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What is Part O of Building Regulations?

Part O? Overheating Assessment? Dynamic simulation modeling? all very familiar words for a building physics and sustainability consultant, however since the new Part O of Building Regulations has been implemented, a huge number of questions have been raised for the rest of the industry. We will do our best to answer these questions below.

What is Part O?

Part O is a new Approved Document released as part of the Building Regulations for England. The regulations for Wales and Scotland have been separated and these will be implemented at later dates. The Approved Document Part O covers overheating within dwellings and living accommodations.

Overheating in dwellings has a wide range of implications that should be considered and eliminated during the design stage. These range from reduced thermal comfort for the occupants during the summer months resulting in a lack of sleep, which can have ‘knock-on’ effects on the occupant’s health, to increased carbon emissions and energy usage through the implementation of mechanical cooling or ventilation.

What needs to comply with Part O?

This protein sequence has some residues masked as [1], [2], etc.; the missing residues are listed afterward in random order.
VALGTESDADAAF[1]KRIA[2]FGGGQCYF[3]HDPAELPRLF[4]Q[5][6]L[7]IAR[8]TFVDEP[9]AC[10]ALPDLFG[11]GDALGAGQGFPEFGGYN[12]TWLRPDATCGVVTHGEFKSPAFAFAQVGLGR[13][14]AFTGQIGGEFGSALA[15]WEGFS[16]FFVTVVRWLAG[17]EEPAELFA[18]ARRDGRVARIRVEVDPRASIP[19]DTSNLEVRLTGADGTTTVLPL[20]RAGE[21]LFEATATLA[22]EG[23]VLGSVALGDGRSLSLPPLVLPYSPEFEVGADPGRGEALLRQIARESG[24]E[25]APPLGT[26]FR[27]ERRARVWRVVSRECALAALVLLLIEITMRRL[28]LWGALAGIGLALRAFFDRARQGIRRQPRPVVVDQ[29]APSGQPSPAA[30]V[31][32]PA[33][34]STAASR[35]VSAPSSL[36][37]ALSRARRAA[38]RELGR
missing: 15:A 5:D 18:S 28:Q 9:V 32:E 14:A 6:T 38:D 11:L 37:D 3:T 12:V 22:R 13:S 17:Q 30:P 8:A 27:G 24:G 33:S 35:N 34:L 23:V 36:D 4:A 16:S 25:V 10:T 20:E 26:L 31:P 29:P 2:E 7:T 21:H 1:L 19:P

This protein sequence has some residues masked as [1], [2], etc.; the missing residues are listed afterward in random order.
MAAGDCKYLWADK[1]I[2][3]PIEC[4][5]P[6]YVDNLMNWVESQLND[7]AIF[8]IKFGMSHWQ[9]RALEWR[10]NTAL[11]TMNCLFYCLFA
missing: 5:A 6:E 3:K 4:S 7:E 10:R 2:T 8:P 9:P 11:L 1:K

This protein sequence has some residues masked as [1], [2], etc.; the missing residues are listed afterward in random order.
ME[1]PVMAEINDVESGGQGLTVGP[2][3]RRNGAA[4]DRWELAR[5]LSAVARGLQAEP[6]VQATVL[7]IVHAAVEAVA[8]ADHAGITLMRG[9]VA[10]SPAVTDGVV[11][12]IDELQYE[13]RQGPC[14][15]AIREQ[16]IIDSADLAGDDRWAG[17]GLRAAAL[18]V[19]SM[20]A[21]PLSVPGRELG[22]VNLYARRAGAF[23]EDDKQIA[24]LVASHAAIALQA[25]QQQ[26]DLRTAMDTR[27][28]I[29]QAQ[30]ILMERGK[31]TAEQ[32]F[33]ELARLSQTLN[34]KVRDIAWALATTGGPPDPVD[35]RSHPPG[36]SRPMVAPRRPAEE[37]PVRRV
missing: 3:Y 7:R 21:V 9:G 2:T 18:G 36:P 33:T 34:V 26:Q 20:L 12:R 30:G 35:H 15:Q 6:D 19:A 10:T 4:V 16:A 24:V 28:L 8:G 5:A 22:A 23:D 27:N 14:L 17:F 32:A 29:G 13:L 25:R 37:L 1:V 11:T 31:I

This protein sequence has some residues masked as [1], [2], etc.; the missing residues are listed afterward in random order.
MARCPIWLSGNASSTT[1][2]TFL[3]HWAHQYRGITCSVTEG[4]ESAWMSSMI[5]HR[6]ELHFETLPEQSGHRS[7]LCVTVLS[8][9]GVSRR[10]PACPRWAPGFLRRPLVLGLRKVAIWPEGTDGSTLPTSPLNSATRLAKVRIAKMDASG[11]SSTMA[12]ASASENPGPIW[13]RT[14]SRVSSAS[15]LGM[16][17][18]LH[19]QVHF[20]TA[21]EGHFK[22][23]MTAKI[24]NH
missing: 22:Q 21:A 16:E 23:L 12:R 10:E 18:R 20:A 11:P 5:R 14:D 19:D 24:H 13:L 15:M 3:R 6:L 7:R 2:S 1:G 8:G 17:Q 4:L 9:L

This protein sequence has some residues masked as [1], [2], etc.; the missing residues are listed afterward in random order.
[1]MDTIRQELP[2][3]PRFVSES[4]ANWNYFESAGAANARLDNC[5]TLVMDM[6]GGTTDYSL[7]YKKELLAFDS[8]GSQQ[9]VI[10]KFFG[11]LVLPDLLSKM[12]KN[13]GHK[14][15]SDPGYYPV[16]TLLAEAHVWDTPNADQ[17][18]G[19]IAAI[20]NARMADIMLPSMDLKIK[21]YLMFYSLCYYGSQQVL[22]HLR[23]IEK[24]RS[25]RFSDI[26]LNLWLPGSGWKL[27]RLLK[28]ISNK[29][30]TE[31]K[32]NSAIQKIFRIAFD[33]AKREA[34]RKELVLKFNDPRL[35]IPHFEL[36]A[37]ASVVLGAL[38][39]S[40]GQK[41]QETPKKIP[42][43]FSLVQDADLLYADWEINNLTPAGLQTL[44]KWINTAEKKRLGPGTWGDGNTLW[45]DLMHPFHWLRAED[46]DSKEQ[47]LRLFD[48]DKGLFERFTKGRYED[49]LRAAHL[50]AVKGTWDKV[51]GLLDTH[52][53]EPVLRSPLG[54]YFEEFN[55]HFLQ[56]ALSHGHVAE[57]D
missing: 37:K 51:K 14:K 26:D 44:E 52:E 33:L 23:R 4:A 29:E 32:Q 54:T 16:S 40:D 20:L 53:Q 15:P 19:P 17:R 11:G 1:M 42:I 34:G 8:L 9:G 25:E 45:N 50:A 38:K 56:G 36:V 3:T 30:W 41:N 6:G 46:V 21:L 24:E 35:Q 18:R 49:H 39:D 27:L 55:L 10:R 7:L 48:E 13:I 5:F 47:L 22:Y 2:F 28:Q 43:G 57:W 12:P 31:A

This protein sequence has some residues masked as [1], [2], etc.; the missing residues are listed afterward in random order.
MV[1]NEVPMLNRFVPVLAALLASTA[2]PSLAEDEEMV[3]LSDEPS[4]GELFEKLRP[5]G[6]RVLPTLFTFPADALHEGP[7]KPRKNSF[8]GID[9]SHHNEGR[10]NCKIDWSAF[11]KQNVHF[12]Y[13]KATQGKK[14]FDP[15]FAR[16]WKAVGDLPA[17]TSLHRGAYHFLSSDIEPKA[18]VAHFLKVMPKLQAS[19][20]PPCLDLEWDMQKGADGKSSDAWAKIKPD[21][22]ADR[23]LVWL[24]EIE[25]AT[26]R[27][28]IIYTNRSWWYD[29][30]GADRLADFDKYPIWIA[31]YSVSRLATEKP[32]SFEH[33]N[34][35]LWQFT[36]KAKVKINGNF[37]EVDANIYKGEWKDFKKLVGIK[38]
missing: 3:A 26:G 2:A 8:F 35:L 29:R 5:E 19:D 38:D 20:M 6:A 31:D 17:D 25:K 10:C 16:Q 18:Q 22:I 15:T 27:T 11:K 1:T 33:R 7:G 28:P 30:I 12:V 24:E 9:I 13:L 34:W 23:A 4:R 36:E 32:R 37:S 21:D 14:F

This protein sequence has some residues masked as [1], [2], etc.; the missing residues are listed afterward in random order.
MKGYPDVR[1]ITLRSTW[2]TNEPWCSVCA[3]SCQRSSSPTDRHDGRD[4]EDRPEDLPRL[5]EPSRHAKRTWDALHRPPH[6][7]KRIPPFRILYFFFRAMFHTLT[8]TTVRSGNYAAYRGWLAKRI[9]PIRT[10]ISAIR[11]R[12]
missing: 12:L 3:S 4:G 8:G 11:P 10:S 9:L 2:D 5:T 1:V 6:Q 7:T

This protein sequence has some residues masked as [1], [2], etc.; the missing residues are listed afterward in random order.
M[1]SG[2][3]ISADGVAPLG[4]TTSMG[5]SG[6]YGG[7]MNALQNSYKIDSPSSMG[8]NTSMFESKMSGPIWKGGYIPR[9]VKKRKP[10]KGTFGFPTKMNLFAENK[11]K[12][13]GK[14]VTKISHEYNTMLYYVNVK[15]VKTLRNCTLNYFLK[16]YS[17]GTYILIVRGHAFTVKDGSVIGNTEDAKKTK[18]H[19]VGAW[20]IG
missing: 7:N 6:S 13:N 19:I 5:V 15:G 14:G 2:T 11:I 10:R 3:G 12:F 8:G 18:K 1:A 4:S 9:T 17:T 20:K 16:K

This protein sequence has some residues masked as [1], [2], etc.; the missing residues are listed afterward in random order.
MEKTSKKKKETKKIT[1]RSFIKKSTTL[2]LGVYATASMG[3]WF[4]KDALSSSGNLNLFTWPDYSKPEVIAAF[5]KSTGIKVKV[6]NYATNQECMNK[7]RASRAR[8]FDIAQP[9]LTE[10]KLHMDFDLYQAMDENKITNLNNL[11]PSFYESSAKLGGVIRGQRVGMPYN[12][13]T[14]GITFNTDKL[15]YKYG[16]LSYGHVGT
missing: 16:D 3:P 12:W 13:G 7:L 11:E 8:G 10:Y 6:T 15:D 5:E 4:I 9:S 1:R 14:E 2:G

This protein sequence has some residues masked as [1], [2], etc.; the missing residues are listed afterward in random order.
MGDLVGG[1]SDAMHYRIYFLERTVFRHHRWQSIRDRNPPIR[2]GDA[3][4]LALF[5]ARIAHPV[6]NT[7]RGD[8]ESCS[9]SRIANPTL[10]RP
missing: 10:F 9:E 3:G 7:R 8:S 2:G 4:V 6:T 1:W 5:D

The Approved Document Part O currently applies to new developments, the document does not currently expand to change of use or extension to existing dwellings. if you are constructing a new dwelling, you will need to ensure compliance to Part O through one of the 2 sections available for compliance.

The implementation date of Part O: Overheating is the 15th of June 2022, if you are submitting your project to Building Control after this date, then Part O will be mandatory.

How do you comply with Part O?

Within the Part O: Overheating Approved Document, two options for showing compliance are listed

Section 1 – Simplified Method

For the simplified method, the strategy to reduce overheating risk should be selected according
to the location of the new residential building and whether it has cross-ventilation, following
paragraphs 1.3 to 1.5.

1.3 For the purposes of following the simplified method, the building’s overheating risk category is
determined by its location in one of the following areas.

a. ‘Moderate risk’ location – England, excluding high risk parts of London in (b).
b. ‘High risk’ location – urban and some suburban parts of London detailed in Appendix C.